This is the message I gave a few weeks back at George Fox Chapel. I’ve been meaning to post the manuscript but haven’t had a chance.
_Tradition is Dead, Tradition is Alive
I think I am an unlikely candidate for Quaker week. I am like the majority of you; I did not grow up a Quaker, I didnt grow up in a Quaker-mecca like Newberg and didnt become a Friend until my 20s. I had no idea who George Fox was, wasnt he that guy in the recent Wes Anderson film (fantastic mr. fox)? I didnt know anything about the awesome Quaker history of being involved in Native American rights, the underground railroad and movements like womens suffrage.
I grew up a nominal Catholic. I went to parochial schools (or as I usually say, I did my time there…) and visited mass only irregularly. Growing up I wasnt even really sure I knew what it meant to Catholic. Then through a complicated set mostly tragic events my family began attending a small, fairly conservative and charismatic, non-denominational church. This is where I began to learn to read the bible, and took part in more church-based activities. If at the Catholic church I was an observer, this new church is where I became more of an active participant. But the church was also one of those non-denominational churches that are fairly anti-denominational, but they do it in a kind of denominational way if you know what I mean? In other words, I had a major suspicions about words like denomination and tradition by the time I left home for college.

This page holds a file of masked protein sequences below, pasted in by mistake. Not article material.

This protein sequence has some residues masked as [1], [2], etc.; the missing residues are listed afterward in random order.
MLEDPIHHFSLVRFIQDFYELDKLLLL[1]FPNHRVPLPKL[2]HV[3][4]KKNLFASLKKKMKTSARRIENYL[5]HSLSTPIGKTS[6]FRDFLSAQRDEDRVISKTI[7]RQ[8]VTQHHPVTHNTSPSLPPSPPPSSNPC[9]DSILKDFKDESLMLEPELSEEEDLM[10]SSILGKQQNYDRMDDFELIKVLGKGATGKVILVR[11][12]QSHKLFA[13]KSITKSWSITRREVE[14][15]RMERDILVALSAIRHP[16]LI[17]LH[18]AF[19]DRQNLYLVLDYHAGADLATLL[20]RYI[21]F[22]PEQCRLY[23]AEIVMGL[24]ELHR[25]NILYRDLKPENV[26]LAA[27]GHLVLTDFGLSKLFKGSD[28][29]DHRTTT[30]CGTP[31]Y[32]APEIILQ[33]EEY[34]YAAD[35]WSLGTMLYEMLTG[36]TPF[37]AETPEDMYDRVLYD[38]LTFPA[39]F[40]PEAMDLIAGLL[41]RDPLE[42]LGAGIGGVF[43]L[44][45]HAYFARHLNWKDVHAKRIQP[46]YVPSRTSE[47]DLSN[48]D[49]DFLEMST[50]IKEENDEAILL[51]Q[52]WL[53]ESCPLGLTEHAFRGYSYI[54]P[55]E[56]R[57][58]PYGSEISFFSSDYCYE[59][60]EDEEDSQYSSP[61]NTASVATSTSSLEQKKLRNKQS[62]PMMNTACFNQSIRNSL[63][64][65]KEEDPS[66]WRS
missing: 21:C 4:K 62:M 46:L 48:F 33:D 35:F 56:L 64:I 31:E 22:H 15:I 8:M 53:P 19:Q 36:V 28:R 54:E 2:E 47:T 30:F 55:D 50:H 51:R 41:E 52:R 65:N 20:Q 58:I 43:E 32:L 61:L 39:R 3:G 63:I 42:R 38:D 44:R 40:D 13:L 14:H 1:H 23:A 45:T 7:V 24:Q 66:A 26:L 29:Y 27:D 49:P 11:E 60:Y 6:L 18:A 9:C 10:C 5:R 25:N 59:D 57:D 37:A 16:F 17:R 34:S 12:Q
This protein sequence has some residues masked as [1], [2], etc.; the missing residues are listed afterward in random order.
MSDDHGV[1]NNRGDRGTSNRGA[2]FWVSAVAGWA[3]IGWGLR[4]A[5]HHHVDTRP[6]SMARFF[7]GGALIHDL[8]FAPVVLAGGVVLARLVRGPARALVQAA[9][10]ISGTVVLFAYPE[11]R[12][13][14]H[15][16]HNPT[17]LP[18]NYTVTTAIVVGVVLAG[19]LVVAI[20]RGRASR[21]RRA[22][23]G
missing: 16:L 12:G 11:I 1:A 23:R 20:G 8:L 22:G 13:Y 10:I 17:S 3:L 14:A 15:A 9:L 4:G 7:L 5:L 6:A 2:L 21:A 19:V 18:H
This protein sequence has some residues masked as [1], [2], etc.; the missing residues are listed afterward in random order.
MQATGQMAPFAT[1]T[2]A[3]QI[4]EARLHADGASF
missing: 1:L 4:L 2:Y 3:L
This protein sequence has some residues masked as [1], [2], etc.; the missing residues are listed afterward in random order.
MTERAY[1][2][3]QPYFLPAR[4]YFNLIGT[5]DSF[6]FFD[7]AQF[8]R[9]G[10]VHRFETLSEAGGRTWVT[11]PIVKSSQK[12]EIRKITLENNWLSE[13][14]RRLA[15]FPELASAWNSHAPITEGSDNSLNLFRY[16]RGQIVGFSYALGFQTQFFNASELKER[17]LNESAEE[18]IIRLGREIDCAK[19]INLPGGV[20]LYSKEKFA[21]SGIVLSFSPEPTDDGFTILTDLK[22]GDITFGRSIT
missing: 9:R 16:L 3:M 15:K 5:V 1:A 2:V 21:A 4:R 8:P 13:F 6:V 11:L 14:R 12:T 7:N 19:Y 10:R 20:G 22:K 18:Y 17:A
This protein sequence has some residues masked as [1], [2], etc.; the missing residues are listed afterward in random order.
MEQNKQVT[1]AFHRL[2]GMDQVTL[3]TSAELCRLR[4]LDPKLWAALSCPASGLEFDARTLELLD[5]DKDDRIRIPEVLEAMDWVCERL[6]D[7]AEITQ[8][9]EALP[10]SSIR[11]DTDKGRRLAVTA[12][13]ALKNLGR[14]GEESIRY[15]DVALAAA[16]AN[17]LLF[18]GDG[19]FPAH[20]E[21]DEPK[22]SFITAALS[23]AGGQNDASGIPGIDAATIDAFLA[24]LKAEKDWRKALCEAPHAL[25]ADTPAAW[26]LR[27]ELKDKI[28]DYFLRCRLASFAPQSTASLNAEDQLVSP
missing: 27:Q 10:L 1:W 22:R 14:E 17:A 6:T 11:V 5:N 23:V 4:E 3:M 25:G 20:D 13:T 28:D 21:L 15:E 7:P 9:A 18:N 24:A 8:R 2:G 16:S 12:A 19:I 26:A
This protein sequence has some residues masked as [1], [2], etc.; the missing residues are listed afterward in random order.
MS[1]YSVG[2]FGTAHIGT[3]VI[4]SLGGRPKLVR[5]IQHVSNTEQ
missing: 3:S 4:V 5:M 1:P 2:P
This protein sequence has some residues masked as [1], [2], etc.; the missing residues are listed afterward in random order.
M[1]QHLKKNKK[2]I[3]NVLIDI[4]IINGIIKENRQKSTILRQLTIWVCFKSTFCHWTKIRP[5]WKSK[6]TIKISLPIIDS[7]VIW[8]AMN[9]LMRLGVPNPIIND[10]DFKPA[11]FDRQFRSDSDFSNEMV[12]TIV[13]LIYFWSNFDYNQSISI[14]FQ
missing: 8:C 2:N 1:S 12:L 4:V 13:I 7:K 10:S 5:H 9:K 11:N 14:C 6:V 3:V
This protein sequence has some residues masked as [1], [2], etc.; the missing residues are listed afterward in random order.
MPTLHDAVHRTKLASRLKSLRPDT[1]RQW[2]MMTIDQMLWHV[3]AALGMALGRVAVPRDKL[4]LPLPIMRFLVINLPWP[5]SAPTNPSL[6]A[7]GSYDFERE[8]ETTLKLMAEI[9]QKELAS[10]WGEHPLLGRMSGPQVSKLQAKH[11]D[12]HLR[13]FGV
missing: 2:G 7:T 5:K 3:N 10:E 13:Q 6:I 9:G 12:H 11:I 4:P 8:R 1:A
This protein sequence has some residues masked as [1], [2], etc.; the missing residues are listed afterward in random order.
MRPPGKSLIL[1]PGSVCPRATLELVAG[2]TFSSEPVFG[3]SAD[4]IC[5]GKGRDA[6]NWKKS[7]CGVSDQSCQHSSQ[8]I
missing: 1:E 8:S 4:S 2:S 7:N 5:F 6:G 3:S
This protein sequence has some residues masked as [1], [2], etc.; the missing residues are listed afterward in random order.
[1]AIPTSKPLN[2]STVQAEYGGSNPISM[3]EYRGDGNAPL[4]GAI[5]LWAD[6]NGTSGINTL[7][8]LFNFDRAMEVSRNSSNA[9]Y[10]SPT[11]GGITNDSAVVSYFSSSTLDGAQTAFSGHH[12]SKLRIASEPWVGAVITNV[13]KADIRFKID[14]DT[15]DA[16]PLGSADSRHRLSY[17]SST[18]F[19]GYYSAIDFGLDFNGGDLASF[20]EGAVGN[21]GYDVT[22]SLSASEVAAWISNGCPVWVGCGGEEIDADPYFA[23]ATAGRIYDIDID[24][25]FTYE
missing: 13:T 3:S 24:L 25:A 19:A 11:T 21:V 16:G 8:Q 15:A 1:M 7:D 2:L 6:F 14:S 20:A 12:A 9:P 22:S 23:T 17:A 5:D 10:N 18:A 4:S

And isnt it the case that in an America influenced by creatives such as Steve Jobs we prize above everything innovation, newness, and individual expression? The thought that one of us might be seen with a Myspace page, let alone an first generation iPhone would be almost to much to bear (professors?!). In this ideology, old equals obsolete and tradition equals a liability. Continue Reading…